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Inserting Data in MySQL and MariaDB

In this guide, you'll learn how to insert data into your MySQL or MariDB databases, the insertion is similar for both MySQL and MariaDB RDBM (Relational Database Management System), so you are good.

To put data into the database, we use the INSERT command, and the synax is as follows:

INSERT INTO table [(column, …)]
  VALUES (value, …), (…), …;

The INSERT keyword is followed by the name of the table and an optional list of columns in parenthesis, the square bracket surrounding the column list is optional.

The VALUES keyword is followed by a pair of parenthesis containing a list of values for each column.

Let's see some examples:

Inserting Rows

To insert rows in a table, you need...

  • The table names
  • The list of columns you would be inserting data to
  • and the data you would be insertiing

Here is an example:

INSERT INTO my_table_name (name,age) VALUES    
("Faruq","120");

So, the "my_table_name" is the table we are inserting data to, while (name, age) is the column we would be inserting the data, followed by the data we would be inserting which is Faruq and 120, simple right?

To insert multiple data you can separate them by a comma, for example:

INSERT INTO my_table_name (name,age) VALUES   
("Faruq","120"),  
("Adesewa","110"),  
("Omowunmi","10");


Inserting From Another Table

It so happens that sometimes, the data you want to insert into a table already exists in another table in the database, to copy the data from another table into the table you would be inserting the data, the INSERT command gives us a way to do that using the following SYNTAX:

INSERT INTO table_1 [(column, …)]
SELECT column_name[(column, …)]
FROM table_2;

Again, this is simple, it is like copy data from one table into another, to do that, you'll need:

  • To gather the column and the table you'll be copying the data from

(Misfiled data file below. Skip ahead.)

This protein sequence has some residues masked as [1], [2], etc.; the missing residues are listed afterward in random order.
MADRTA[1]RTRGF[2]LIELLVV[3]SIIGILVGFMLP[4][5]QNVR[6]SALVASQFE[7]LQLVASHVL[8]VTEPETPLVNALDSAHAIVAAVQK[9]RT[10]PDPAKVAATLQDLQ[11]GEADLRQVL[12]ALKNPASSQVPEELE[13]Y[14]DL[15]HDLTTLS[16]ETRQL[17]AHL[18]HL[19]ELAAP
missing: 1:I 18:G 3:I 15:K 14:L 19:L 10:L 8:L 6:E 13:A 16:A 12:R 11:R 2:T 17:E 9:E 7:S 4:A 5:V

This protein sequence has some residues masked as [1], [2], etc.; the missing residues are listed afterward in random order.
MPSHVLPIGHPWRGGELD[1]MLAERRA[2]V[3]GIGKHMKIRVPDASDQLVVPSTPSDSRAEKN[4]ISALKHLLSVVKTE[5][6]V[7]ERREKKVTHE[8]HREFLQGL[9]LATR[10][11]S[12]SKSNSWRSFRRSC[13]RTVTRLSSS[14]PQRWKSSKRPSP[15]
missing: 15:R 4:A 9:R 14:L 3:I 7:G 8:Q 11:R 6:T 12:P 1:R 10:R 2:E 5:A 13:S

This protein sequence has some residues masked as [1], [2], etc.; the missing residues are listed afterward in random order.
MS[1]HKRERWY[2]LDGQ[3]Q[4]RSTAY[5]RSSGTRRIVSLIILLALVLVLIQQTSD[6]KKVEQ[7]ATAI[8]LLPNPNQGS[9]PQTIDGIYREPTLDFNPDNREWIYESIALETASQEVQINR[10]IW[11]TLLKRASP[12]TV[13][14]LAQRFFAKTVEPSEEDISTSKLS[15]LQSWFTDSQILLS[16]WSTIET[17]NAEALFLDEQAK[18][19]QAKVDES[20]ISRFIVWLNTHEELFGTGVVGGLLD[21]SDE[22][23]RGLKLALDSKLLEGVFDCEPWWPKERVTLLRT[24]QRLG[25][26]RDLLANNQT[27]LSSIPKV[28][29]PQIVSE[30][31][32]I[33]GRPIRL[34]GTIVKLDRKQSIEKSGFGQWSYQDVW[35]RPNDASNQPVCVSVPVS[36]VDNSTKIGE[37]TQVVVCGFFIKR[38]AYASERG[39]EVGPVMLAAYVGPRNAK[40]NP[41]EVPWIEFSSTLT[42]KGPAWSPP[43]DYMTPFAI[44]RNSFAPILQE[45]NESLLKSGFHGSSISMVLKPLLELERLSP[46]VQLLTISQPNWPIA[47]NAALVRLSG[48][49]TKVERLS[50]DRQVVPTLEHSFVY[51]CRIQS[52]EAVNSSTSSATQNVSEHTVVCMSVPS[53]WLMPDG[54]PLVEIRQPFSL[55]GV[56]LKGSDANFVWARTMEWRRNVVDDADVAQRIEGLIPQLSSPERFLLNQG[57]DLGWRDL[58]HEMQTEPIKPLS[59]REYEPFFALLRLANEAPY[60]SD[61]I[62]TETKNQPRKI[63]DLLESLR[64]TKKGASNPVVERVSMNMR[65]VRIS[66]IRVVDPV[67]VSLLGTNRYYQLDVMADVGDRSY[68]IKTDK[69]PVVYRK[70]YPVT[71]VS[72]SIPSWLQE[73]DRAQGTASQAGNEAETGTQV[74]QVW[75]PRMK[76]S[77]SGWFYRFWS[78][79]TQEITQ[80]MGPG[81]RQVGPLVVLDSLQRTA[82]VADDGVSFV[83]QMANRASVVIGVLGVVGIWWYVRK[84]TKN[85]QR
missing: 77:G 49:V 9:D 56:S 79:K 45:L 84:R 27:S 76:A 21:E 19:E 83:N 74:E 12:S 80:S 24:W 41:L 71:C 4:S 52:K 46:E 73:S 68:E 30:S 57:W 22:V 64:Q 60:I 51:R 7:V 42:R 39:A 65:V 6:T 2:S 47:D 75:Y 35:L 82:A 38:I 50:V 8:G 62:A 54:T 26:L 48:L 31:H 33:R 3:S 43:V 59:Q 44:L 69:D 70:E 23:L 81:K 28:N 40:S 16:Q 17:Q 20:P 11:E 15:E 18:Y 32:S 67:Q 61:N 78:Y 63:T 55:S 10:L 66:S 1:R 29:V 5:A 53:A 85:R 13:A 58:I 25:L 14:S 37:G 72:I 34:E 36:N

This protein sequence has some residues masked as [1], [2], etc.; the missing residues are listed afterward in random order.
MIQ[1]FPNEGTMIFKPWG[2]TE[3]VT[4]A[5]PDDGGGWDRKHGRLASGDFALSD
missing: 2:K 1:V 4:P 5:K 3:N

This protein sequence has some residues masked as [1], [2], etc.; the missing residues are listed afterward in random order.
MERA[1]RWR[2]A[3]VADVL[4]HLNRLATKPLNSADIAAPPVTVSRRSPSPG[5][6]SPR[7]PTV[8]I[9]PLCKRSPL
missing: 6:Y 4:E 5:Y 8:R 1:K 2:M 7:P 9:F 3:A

Suppose we want to copy the name and age from table 2 into table 1, you can do:

INSERT INTO table_1 (name_from_table_1, age_from_table_1)
SELECT name_from_table_2, age_from_table_2
FROM table_2;

Simple huh?

Note: You can use as many columns as you like as long as they exist in both tables, you would be fine.

Inserting From a File

A cool and faster way to insert data into a table is by reading it from a file, and the good this is that mariadb as well as mysql can do that natively by using the following syntax:

LOAD DATA [LOCAL] INFILE '<filename_path>'
INTO TABLE table_name [column_name, ....]

If the LOCAL option is used, mariadb would look for the file from the client, that is the computer that issued the query, otherwise, it would look for the file on the server the mariadb is running, that is the computer that is running the mariadb server engine.

The LOCAL would be implictly discarded if both the client and server are on the same computer.

If the column is not specifeid, MariaDB expects the data in the file to contain every column in the table we are inserting into, and they are in the same order.

Ensure you specify the column from the mariadb command to make things easier, let's see an example:

Supposer we have a file named "people" which has two coluns and corresponds to the "name" and "age" column in our peoples table, e.g

Faruq 120
Adesewas 110

To load the file into the peoples table, we do:

LOAD DATA INFILE '/path/to/peoples_file'
INTO TABLE peoples_table (name, age);

You can use the "terminated by" keyword if the data in the file is not separated by a tab, for example if it is separated by a comma(,):

Faruq, 120
Adesewas, 110

You can insert the data in the following way:

LOAD DATA INFILE '/path/to/peoples_file'
INTO TABLE peoples_table terminated by ',' (name, age);

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